I’m a week late in linking to it, but this piece on youth social entrepreneurship by Nicholas Kristof is inspiring reading for any ambitious young organisation-builder.
Might I suggest that a common feature of social entrepreneurship examples is that they give resources directly to the people affected – and give them the main benefits flowing from the economic activities that result.
This approach can be extended well beyond these examples and I suspect it might become even more popular and become “mainstream” once it is realised it can happen.
Let me give you an example. The ACT government is about to allow its agency Actew to increase the price of water so that they have funds to pay the interest on loans they will need to build another dam. At the end of the process Actew and the lenders will own the dam. If the government acted like a social entrepreneur it would charge people more for the water but leave the ownership of the assets built with the people who paid it – and not with Actew or with the organisations who supplied the loan money.
There are powerful interests against this – like the people who now end up owning assets simply because of the way financing is organised rather than by those who paid for the asset building.
This applies to all organisations whose main capital for building the business comes from the prices people pay to for the goods and services produced – and that is most successful businesses.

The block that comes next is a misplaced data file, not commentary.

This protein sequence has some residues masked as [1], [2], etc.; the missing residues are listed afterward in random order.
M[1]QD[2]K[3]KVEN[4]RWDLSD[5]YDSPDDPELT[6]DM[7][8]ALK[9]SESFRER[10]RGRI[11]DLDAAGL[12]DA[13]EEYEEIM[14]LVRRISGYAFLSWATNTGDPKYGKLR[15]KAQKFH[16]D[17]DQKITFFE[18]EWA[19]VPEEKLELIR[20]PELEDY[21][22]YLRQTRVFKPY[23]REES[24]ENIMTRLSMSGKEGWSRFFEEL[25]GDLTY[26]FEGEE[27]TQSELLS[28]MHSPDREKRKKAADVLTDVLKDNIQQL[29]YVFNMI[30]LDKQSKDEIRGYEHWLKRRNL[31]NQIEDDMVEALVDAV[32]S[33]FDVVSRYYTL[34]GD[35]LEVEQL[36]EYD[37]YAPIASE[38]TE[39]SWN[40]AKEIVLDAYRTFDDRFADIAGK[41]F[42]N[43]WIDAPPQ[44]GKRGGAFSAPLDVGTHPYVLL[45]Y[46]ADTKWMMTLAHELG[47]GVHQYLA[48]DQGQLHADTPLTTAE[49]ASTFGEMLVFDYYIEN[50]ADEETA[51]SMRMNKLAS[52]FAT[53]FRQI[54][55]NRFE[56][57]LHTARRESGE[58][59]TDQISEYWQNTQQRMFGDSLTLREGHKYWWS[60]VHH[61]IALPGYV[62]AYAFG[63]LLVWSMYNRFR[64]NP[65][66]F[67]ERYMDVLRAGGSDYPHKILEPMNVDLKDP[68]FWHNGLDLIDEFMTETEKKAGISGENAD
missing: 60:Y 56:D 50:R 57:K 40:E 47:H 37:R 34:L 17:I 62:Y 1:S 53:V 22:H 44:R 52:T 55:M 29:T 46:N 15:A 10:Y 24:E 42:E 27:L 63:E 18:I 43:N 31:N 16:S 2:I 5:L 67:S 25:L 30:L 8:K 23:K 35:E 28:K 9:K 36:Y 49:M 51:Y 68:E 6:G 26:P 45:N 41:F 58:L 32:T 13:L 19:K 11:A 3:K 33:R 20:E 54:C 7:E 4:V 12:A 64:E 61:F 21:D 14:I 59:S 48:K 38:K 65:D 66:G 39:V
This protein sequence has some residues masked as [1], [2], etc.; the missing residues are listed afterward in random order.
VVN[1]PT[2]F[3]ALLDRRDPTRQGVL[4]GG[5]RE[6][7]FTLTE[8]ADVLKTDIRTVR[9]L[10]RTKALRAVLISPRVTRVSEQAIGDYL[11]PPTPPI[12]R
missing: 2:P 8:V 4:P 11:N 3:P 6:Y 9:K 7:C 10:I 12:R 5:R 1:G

Governments of course could use the model today and I would suggest a good place to start is building renewable energy systems where the extra money we pay for polluting energy is used to build renewable energy systems that are owned by the people who paid the money to build the renewable systems.
The arguments against this approach is that it is “socialist” or even “communist”. It is nothing of the sort. It is capitalism on steroids as it is the consumers (who are many) who end up with ownership rather than the controllers of capital who are fewer.
I found this particularly interesting and inspiring as I am involved, with 9 others, in planning a conference, that will hopefully lead to the formation of a Youth Policy Conference Organisation, that helps fund youth conferences. We are at the moment planning a conference concerning the Iraqi conflict. Following the two-week conference in Amman, Jordan, which will focus on drafting a youth policy regarding the future of Iraq for submission to world leaders, the participants will plan and initiate their own projects in Iraq to help build up the nation. These programs will focus on developing educational and recreational facilities for Iraqi youth so that they may mature in an environment with greater access to positive and enriching ways to spend their time. Ironically, we have received a lot of support from US politicians and a large philanthropist to help us along with the conference.
I encourage you all to visit our website at http://www.iraqusconference.org
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